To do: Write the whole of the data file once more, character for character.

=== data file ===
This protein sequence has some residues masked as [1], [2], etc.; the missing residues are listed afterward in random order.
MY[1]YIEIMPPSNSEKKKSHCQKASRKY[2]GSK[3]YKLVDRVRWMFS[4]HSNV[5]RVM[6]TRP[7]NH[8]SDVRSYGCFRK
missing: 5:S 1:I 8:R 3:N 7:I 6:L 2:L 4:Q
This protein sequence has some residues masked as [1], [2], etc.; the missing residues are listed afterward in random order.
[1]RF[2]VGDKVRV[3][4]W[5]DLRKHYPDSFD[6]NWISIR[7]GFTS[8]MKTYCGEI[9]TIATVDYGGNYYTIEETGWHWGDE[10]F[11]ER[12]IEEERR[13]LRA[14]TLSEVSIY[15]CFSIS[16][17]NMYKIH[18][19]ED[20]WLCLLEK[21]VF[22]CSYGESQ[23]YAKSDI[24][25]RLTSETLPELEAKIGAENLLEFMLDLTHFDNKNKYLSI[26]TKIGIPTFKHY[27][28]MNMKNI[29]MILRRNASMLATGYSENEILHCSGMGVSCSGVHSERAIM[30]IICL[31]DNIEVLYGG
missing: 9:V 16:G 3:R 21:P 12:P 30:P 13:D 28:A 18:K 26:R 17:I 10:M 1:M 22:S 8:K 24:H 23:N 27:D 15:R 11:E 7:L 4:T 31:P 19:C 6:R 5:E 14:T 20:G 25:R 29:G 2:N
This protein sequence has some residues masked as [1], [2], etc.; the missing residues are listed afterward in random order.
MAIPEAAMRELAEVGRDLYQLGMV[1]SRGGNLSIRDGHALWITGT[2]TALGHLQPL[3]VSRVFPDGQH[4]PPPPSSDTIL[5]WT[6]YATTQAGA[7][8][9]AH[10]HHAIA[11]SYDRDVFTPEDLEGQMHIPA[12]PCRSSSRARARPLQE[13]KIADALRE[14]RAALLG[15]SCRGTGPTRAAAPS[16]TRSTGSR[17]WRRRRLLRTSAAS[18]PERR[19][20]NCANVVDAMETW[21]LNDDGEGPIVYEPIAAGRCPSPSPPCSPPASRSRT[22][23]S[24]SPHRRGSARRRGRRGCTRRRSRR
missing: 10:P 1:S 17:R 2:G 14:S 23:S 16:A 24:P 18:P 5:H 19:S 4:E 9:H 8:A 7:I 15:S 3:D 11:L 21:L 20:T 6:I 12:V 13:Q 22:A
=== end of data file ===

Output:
This protein sequence has some residues masked as [1], [2], etc.; the missing residues are listed afterward in random order.
MY[1]YIEIMPPSNSEKKKSHCQKASRKY[2]GSK[3]YKLVDRVRWMFS[4]HSNV[5]RVM[6]TRP[7]NH[8]SDVRSYGCFRK
missing: 5:S 1:I 8:R 3:N 7:I 6:L 2:L 4:Q
This protein sequence has some residues masked as [1], [2], etc.; the missing residues are listed afterward in random order.
[1]RF[2]VGDKVRV[3][4]W[5]DLRKHYPDSFD[6]NWISIR[7]GFTS[8]MKTYCGEI[9]TIATVDYGGNYYTIEETGWHWGDE[10]F[11]ER[12]IEEERR[13]LRA[14]TLSEVSIY[15]CFSIS[16][17]NMYKIH[18][19]ED[20]WLCLLEK[21]VF[22]CSYGESQ[23]YAKSDI[24][25]RLTSETLPELEAKIGAENLLEFMLDLTHFDNKNKYLSI[26]TKIGIPTFKHY[27][28]MNMKNI[29]MILRRNASMLATGYSENEILHCSGMGVSCSGVHSERAIM[30]IICL[31]DNIEVLYGG
missing: 9:V 16:G 3:R 21:P 12:P 30:P 13:D 28:A 18:K 26:R 17:I 10:M 1:M 22:S 8:K 24:H 23:N 27:D 15:R 11:E 7:L 4:T 31:P 19:C 6:R 5:E 14:T 20:G 25:R 29:G 2:N
This protein sequence has some residues masked as [1], [2], etc.; the missing residues are listed afterward in random order.
MAIPEAAMRELAEVGRDLYQLGMV[1]SRGGNLSIRDGHALWITGT[2]TALGHLQPL[3]VSRVFPDGQH[4]PPPPSSDTIL[5]WT[6]YATTQAGA[7][8][9]AH[10]HHAIA[11]SYDRDVFTPEDLEGQMHIPA[12]PCRSSSRARARPLQE[13]KIADALRE[14]RAALLG[15]SCRGTGPTRAAAPS[16]TRSTGSR[17]WRRRRLLRTSAAS[18]PERR[19][20]NCANVVDAMETW[21]LNDDGEGPIVYEPIAAGRCPSPSPPCSPPASRSRT[22][23]S[24]SPHRRGSARRRGRRGCTRRRSRR
missing: 10:P 1:S 17:R 2:G 14:S 23:S 16:A 24:P 18:P 5:H 19:S 4:E 9:H 8:A 7:I 15:S 3:D 11:L 21:L 20:T 6:I 12:V 13:Q 22:A